The two were previously the marquee customers of Genesis MetaVerse, which, like DigiWorldz, both runs its own grid and also offers hosting services for other grids.
Genesis MetaVerse was one of the two hosting companies that emerged last fall after the high-profile collapse of Avi-Labs, AviWorlds’ hosting company. You can follow the entire sordid saga here.
Genesis MetaVerse’s inauspicious start was compounded by a recent attack, which exposed the company’s security weaknesses and lack of backups.
“I should have taken my time to find a good provider but was feeling pressured to keep the grid online,” Baller Nation grid owner Monique Bartley, who is also known as Malani Baller in-world, told Hypergrid Business.
While the grid was hosted with Avi-Labs, there were a number of problems, she said. They including missing assets, multiple avatars with the same identification numbers, and inadequate hardware, bandwidth, and backups. In addition, there were problems getting land purchases, search, and estates to work properly, she said. These problems were not fixed when the grid transitioned to its hosting with Genesis MetaVerse.
After the move to DigiWorldz, the problems were immediately addressed.
“DigiWorldz fixed it all,” Bartley said. “They saved Baller.”
In addition, DigiWorldz also set up a working currency, a free classifieds system, a slave database in addition to the main grid database as a fail-safe, and nightly backups that are kept for 30 days. The hardware was upgraded from the previous single quad-core “budget” server to dual six-core servers for a total of 12 CPU cores. The bandwidth was upgraded as well, from 500 megabits per second that was burstable to 1 gigabit per second to a full-time 1 gigabit per second connection.
All these improvements actually came with a cost savings. Bartley was paying a total of $300 a month before she switched to DigiWorldz, and just $150 after, partly because she was able to reduce the number of servers she needed. “They were running a sale, but even without the sale I’m saving $115 and I’m not paying for a broken grid.”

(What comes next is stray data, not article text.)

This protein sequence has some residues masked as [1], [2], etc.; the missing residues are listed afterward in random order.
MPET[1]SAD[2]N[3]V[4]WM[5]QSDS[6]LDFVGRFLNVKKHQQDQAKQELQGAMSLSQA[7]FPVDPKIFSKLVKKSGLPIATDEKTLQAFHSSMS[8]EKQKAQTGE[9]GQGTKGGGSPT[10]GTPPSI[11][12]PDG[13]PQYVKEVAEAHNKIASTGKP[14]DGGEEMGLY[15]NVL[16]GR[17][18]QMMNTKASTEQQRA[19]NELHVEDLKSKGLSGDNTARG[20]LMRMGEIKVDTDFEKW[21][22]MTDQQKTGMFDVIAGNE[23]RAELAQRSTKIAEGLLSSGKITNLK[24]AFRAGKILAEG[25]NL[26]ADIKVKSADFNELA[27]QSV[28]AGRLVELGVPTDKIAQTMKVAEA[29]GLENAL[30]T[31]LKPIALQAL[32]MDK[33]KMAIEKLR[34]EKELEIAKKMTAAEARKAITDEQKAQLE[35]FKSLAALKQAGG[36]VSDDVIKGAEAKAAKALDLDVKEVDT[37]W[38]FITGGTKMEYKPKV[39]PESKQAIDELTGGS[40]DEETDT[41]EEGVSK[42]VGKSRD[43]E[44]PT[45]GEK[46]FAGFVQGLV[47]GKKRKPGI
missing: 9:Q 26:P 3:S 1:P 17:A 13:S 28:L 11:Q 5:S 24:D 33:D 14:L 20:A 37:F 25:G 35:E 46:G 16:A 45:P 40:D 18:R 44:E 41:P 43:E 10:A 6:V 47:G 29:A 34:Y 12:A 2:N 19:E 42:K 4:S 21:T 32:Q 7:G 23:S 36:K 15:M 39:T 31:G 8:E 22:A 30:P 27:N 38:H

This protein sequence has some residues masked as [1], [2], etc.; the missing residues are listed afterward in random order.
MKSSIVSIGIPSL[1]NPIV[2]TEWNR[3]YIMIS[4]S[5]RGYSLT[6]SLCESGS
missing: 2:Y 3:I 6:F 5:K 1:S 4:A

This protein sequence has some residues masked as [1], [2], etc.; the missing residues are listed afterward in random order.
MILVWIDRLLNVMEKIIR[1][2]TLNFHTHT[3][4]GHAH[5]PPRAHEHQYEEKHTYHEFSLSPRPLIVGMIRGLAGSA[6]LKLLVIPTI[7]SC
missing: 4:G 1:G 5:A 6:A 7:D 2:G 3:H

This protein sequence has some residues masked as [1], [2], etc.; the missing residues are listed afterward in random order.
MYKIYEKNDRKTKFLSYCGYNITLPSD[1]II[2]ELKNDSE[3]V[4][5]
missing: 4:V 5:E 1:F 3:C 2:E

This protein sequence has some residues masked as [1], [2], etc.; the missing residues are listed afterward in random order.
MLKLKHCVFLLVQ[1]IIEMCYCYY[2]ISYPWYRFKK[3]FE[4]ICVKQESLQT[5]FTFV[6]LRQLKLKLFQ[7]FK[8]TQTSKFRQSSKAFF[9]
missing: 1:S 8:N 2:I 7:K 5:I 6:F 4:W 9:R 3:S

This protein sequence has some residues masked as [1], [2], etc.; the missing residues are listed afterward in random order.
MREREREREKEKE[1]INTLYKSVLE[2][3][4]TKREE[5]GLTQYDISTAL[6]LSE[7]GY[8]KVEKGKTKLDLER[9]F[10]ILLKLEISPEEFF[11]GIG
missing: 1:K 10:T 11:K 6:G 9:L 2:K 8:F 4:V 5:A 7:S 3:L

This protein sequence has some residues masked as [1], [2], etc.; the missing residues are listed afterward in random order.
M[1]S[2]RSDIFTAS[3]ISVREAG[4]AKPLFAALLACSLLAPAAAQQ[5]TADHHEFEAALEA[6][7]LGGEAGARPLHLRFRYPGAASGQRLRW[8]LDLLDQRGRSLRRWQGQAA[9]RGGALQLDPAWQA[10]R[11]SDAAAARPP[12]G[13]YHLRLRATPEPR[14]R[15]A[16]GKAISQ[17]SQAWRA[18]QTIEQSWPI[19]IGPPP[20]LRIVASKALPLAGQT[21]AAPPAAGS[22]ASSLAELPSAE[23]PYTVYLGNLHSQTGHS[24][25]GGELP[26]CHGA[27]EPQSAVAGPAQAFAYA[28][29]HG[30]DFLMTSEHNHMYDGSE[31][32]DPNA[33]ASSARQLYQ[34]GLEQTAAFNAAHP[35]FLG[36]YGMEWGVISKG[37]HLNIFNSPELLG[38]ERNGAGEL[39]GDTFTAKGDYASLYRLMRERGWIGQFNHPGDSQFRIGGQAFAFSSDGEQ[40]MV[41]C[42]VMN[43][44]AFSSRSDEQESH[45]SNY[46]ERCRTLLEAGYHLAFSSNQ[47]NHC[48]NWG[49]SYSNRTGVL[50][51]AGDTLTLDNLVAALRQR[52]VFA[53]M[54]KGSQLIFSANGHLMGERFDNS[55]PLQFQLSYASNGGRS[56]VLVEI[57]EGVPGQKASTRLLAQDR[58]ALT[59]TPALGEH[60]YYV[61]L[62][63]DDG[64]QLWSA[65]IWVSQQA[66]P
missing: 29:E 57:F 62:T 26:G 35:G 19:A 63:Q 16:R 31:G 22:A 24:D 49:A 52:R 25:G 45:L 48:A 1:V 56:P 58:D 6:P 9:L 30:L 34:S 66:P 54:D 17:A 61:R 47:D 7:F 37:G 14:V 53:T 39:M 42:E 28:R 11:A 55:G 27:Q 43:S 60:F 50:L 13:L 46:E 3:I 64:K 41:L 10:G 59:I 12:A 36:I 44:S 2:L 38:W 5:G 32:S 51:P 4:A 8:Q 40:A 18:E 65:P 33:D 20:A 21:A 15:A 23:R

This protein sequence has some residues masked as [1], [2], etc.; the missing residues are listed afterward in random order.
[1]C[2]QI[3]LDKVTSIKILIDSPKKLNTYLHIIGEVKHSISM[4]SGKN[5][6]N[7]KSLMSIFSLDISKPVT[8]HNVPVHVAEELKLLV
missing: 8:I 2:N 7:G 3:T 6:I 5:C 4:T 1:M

There is also now a control panel that lets users restart their own regions or turn hypergrid connectivity on and off, said Bartley.
“I wish Genesis the best and thanks for the efforts for Baller Nation,” she said.
She also expressed her thanks to the residents that stuck with the grid through all the problems. “Thank you from the bottom of my heart,” she said. “You guys pushed me when I wanted to give up, which is what everyone wanted, but I didn’t. I am excited about the grid and the new improvements.”
DigiWorldz launched its grid and hosting service in 2015, and was among the top three most respected hosting companies in last month’s hosting survey. Dreamland Metaverse was in first place and Zetamex Network rounded out the list in third. The full list of OpenSim hosting providers is here.
Kea Nation also moved to DigiWorldz, but unlike Baller Nation, they decided not to remain a separate grid.
“Kea Nation is going with being a ‘grid within a grid’ on DigiWorldz,” grid founder Don Hayward, also known as Da Admiral in-world, told Hypergrid Business.
Kea Nation has the equivalent of 176 standard regions, he said, in the form of eleven four-by-four variable-sized regions, and were upgraded to their own server this week.
“Our DigiWorldz regions were completely moved to a dedicated Kea Nation server hosted by DigiWorldz in a matter of a couple of hours,” he said.
He said that he plans to expand the number of linked variable-sized regions this year.
He said that he picked DigiWorldz because of the support he got from the founder, Terry Ford, and the rest of the DigiWorldz team. “It has turned out to be a fantastic arrangement. DigiWorldz has more than exceeded my expectations and are really a shining example of how a host or grid should be operated.”
“My best advice to anyone looking at moving their grid is to ask around, look into the new host’s pedigree,” he added.
Genesis MetaVerse declined to comment, citing ongoing legal proceedings.